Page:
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Julián Herbert, known previously mostly as a poet, is now — with this playful experiment of memoir, fiction, humor and tragedy — among the more interesting and ambitious prose stylists of our time

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Julián Herbert, Tomb Song: A Novel, Trans. by Christina MacSweeney, Graywolf Press, 2018.
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An incandescent new voice from Mexico, for readers of Ben Lerner and Rachel Cusk
Sitting at the bedside of his mother as she is dying from leukemia in a hospital in northern Mexico, the narrator of Tomb Song is immersed in memories of his unstable boyhood and youth. His mother, Guadalupe, was a prostitute, and Julián spent his childhood with his half brothers and sisters, each from a different father, moving from city to city and from one tough neighborhood to the next.
Swinging from the present to the past and back again, Tomb Song is not only an affecting coming-of-age story but also a searching and sometimes frenetic portrait of the artist. As he wanders the hospital, from its buzzing upper floors to the haunted depths of the morgue, Julián tells fevered stories of his life as a writer, from a trip with his pregnant wife to a poetry festival in Berlin to a drug-fueled and possibly completely imagined trip to another festival in Cuba. Throughout, he portrays the margins of Mexican society as well as the attitudes, prejudices, contradictions, and occasionally absurd history of a country ravaged by corruption, violence, and dysfunction.
Inhabiting the fertile ground between fiction, memoir, and essay, Tomb Song is an electric prose performance, a kaleidoscopic, tender, and often darkly funny exploration of sex, love, and death. Julián Herbert’s English-language debut establishes him as one of the most audacious voices in contemporary letters.


Mexican writer Herbert joins the autofiction boom with a largely nonfiction debut about the narrator’s mother, Guadalupe. As she lies dying of leukemia, the narrator, Julián, recalls his peripatetic boyhood in the 1980s as the son of a prostitute, with siblings born of numerous fathers and raised in brothels and red-light districts. Cutting back and forth between the past and the present, he meditates on the poverty that shaped his childhood, his experience with drugs, career as a rock musician, and eventual marriage and concerns as a writer. Literature and history are never far from his mind, and to bring form and context to Guadalupe’s biography he touches on everything from Oscar Wilde to the legacy of the Mexican engagement in WWII and Castro’s Cuba. Readers learn of Guadalupe’s love affair with a guerrilla known only as the Karate Teacher and her father’s past as a member of the Mexican Communist Party. This proves to be a powerful meditation on maternity and convincingly draws parallels between the uncertainty of history versus memory. - Publishers Weekly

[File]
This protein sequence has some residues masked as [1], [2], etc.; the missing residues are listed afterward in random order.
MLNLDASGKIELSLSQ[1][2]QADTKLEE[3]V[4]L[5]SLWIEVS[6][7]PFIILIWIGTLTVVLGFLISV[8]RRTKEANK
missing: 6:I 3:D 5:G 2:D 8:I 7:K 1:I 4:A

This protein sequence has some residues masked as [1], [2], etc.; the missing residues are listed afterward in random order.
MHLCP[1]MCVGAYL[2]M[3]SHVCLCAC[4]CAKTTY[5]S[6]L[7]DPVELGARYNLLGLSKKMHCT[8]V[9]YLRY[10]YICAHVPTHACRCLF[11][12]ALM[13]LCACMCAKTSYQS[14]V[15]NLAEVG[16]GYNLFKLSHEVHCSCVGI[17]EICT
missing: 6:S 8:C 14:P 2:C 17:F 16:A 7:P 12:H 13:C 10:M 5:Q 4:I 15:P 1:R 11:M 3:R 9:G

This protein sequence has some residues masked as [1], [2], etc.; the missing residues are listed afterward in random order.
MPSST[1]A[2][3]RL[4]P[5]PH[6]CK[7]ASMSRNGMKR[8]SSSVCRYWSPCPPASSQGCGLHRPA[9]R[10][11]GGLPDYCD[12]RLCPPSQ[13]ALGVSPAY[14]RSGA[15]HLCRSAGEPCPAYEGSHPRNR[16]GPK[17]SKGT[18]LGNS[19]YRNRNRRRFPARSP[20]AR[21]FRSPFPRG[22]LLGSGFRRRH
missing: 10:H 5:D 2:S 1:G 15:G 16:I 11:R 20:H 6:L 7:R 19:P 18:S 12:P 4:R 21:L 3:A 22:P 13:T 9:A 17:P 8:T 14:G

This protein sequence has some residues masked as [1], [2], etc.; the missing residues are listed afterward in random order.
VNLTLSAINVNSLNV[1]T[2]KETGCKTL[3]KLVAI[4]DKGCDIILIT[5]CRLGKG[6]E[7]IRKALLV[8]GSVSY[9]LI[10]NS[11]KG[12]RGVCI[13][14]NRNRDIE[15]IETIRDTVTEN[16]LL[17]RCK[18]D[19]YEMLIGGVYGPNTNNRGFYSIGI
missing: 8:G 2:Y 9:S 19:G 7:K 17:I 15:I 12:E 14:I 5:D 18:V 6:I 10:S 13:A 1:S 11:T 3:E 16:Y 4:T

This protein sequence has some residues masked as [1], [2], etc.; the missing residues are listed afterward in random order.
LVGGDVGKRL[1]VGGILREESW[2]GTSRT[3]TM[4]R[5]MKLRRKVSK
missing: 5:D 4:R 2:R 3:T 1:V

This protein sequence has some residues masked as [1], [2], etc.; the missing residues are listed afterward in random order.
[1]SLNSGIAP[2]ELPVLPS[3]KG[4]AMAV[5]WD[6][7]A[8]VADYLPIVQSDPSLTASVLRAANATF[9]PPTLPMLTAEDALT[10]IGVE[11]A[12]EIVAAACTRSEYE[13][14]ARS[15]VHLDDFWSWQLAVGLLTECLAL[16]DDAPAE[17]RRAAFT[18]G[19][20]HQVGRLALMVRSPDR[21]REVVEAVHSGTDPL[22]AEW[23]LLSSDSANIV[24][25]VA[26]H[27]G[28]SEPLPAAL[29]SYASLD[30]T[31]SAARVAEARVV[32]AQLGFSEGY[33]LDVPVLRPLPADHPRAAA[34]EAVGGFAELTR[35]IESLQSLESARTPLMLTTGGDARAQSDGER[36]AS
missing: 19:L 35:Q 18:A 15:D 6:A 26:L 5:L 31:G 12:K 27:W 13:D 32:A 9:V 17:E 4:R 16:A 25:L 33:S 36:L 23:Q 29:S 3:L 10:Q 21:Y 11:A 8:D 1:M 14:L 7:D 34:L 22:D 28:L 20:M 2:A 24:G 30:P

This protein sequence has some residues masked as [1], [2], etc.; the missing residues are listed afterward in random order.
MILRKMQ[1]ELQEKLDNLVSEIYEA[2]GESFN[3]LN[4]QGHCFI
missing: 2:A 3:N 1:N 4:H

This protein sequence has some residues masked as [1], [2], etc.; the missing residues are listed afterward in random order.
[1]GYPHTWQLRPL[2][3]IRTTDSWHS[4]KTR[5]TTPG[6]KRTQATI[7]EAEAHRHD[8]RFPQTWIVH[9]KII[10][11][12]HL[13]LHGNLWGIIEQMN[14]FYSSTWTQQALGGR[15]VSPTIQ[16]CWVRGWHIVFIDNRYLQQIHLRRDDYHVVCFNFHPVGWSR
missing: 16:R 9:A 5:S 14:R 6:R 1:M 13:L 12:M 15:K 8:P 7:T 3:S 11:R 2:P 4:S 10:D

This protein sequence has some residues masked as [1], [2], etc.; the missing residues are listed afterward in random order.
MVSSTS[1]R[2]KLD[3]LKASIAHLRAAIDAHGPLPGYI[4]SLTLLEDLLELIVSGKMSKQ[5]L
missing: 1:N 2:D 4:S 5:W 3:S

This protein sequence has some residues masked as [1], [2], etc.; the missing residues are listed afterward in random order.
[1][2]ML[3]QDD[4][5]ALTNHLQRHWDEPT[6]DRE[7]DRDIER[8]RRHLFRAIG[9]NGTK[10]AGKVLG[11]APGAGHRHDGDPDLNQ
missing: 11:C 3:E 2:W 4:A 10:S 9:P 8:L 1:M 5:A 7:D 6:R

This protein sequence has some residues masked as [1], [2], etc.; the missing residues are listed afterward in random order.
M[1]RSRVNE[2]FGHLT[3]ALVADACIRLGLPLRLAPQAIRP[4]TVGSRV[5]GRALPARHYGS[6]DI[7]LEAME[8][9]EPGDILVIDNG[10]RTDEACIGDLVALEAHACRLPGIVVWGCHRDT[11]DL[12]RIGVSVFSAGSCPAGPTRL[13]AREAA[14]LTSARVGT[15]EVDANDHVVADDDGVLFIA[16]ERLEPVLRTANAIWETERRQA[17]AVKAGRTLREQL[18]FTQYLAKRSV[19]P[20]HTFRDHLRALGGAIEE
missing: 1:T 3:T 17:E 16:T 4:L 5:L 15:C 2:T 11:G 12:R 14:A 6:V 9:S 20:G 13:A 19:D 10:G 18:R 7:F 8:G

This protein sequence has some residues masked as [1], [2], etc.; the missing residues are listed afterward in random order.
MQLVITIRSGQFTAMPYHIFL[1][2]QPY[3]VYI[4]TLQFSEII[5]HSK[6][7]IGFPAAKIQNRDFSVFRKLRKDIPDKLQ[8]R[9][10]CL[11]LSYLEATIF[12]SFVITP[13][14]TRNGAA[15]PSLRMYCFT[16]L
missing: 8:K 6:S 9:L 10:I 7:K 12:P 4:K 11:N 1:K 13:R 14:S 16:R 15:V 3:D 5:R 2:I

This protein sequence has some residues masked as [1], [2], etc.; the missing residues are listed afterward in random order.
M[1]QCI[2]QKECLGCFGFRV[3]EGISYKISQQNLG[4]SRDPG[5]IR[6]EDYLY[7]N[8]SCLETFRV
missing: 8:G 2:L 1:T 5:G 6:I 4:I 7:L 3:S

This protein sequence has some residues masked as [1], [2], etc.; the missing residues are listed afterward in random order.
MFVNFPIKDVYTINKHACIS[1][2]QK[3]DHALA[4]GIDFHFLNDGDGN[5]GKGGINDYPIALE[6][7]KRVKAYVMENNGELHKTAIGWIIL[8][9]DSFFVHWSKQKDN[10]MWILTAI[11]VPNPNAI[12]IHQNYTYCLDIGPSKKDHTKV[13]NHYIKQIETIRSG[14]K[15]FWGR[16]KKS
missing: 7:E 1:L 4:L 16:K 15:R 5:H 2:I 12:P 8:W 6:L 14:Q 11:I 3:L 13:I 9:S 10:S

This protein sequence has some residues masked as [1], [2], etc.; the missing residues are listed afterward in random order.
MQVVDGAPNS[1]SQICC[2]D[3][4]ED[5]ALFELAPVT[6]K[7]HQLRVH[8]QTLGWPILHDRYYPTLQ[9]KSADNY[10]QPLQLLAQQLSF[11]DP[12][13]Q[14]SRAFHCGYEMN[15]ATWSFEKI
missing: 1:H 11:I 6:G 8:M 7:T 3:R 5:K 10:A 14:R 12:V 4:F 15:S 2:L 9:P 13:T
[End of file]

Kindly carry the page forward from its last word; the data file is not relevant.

A melancholy coming-of-age story, the American debut of Mexican writer Herbert.
Narrated in the first person, Herbert’s novel tells the story of a no-longer-quite-young man who attends to his mother as she lies dying of leukemia. “It’s her fault you’re white trash,” he reflects, quickly correcting himself: “but you’re not white, you’re a barefoot Indian a darkskin with a foreign name a biological joke a dirty mestizo and yes, yes: a piece of trash.” Mamá has her faults, to be sure: she had spent her working years as a working girl using various pseudonyms, and the narrator’s siblings are all the products of different fathers (“My elder sister, Adriana, is the bastard daughter of Isaac Valverde, an exceptional businessman and pimp”) who figured in her life in one way or another. Once passionate in his hatred for her, the narrator now inclines to a little more pity for the shriveled, exhausted figure on the hospital bed, “bald, silent, yellow, breathing with greater difficulty than a chick raffled off at a charity event.” The narrator’s tale jumps back and forth in time, recounting episodes in his life with Mamá, who once kicked him hard so that he would have a bruise to show off to the cops when complaining about an assault by a neighborhood kid. If anything, it reveals that the acorn doesn’t fall far from the encino; Mamá may not be a model of virtue, but her kid is fond of smoking crack, even in the bathroom of her hospital room, and of rough and unloving sex. Along the way, Herbert ventures pointed critiques at Mexican society, as when he notes that because of an error, Mamá had to have two death certificates: “What better homage could Mexican bureaucracy pay to a fugitive from her own name?”
Sometimes inelegant but deeply observed; a welcome arrival by a writer worth paying attention to.
- Kirkus Reviews


A mother lies dying. Is she really sick? Will she survive? Is the writer by her side a son, a man or merely another doomed citizen? These are the questions that fuel the new novel "Tomb Song's" rollicking, surprising and deft flurry of chapters, some as short as a paragraph, others spooling along for lush pages of artfully rendered set pieces. Mexico's Julián Herbert, known previously mostly as a poet, is now — with this playful experiment of memoir, fiction, humor and tragedy — among the more interesting and ambitious prose stylists of our time.